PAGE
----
most most import import ant and enduring enduring contri contri buti buti on t o actuarial science.’’ cience.’’ Rode odermund rmund also also quotes Thomas Thomas Ca Carl rl son, a pr ominent act act uary, uary, as sa saying of Art hur Bail Bail ey, ey, the pioneer in using the Bayesian approach to credibili t y, ‘‘ [ he is] is] proba probably the most most profound profound contr contr ibut or t o casua casualt lt y actuarial actuarial theory the Unit ed States States has has produced.’’ produced.’’ Allen Ma May yerson erson ( 1964) publi shed hed a modern Bay Bayesian esian approac approach h t o credibil it y theory. theory. In hi s discuss cussion of Ma May yerson’s rson’s pape paper, r, Hew Hewit t (1965) said, ‘‘European actuaries have outstripped us in the classical ‘theory of risk.’ Professor Mayerson has distilled t he ess essence ence of Ameri Ameri can can achiev achieve ement in t he area of credibil it y and t he Bayes Bayesian ian approac approach.’’ h.’’ Thes These words about bout credibili credibili t y do not contain contain t he mode moderate adjec adjec-t ives ives expe expected cted in actuari al prose. prose. What What accounts accounts for t his ebulli ence? nce? Reviews iews of the current status status of the theory and prac prac-t ice of credibili credibili ty are avail able in Herzo Herzog g (1994), Klugman, Panjer, and Willmot (1998) and Venter (1990). In this art icle we will prov provide some some historical historical backbackground ground t hat hat will be helpful helpful in apprec ppreciating iating t he interviews with some of the pioneers in actuarial thought on credibili t y and and att empt to justi justi fy t he e extrav xtrava agant gant praise.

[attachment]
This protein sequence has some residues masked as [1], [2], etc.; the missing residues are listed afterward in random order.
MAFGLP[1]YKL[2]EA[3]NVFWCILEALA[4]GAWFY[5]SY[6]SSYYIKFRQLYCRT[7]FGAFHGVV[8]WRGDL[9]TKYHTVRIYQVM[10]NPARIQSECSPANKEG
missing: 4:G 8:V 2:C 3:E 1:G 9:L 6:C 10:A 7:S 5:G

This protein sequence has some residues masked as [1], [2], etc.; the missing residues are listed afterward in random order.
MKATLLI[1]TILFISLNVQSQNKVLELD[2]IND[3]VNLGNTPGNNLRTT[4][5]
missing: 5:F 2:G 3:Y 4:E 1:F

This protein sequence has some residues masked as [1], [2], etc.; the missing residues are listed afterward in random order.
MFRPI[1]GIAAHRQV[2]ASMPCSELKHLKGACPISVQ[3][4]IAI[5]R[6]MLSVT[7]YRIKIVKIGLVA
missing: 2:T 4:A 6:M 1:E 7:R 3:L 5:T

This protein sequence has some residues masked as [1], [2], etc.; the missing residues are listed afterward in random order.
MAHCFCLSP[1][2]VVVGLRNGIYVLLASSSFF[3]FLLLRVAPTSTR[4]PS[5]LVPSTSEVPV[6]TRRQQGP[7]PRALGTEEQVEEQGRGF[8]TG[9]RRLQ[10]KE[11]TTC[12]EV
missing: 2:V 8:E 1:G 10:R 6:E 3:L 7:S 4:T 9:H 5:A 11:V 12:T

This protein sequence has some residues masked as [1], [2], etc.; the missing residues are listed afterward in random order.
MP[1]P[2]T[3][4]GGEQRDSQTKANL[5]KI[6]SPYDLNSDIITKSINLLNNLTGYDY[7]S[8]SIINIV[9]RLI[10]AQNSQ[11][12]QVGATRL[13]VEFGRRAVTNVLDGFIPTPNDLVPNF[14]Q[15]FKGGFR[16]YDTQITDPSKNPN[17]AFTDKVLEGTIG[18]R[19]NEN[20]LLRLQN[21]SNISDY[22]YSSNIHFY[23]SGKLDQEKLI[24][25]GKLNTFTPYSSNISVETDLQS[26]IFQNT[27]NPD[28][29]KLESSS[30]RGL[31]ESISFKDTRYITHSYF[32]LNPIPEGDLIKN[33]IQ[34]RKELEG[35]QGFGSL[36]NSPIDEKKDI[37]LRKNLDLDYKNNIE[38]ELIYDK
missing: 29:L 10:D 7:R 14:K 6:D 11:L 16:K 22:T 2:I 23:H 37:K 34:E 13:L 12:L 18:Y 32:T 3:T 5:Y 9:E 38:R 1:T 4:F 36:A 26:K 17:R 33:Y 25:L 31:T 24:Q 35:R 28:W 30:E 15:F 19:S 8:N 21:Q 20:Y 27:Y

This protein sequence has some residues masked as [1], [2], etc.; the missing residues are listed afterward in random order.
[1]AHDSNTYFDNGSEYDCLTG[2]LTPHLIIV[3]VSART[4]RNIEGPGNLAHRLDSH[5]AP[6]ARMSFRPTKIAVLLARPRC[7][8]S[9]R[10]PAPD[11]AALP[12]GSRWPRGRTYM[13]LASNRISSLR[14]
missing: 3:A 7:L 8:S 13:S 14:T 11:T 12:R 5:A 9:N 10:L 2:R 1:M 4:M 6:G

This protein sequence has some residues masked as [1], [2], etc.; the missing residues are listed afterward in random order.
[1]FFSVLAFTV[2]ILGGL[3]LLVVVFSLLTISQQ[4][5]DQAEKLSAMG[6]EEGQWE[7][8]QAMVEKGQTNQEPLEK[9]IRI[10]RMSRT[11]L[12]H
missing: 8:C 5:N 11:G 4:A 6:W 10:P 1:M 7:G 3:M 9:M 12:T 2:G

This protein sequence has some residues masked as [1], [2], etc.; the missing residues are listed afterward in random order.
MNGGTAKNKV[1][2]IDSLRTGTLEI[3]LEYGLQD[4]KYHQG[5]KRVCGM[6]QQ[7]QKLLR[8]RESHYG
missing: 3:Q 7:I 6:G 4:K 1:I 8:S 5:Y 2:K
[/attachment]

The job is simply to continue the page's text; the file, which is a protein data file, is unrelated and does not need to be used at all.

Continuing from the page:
The ti t le of t his int roductor y es essay and and t he as associated interviews is lifted from Longley-Cook’s 1962 monograph graph on credibili ty t heory heory.. I t is one of of ma many ny str str ong statements tatements about about the centralit y of credibili ty t heory heory to actuarial thought. In connection with marking the ﬁft ieth annive nniversa rsary of the Society ociety of Actuaries ctuaries,, it seems appropri ppropri ate to rev review some of the hist hist ory of thi s pervasive idea. The conse conservat rvat ive nat nat ure of actuari es has often been been the foun founda dation tion of the public public perce perception ption of the them. m. Moorhea Moorhead d (1989, p. 391) quotes Ma Matt t hew Rode odermund rmund on this perception: ‘‘The image of actuaries depicted on stage and screen, in books and comedy routines, has bee been t hat hat of st st aid, humor less less, unimaginati ve creacreat ures, ures, their minds immerse immersed in numbers, numbers, lacking, lacking, it has been said ad extremum, the personality to be an accounta ccountant.’’ nt.’’ Give Given t his propens propensit it y t o a lack lack of i ma maggination, the extrava xtravagant gant praise praise hea heaped ped on credibili credibili t y theory is all the more surprising. The same Matthew Rodermund (1990) who articulated the conve convent ional cons conse ervat rvat ive image of act act uaries used used exube exuberant rant l anguage nguage t o declare, declare, ‘‘ It is t he concep conceptt of credibili credibili ty that has has bee been the cas casualt ualt y act act uari uari es’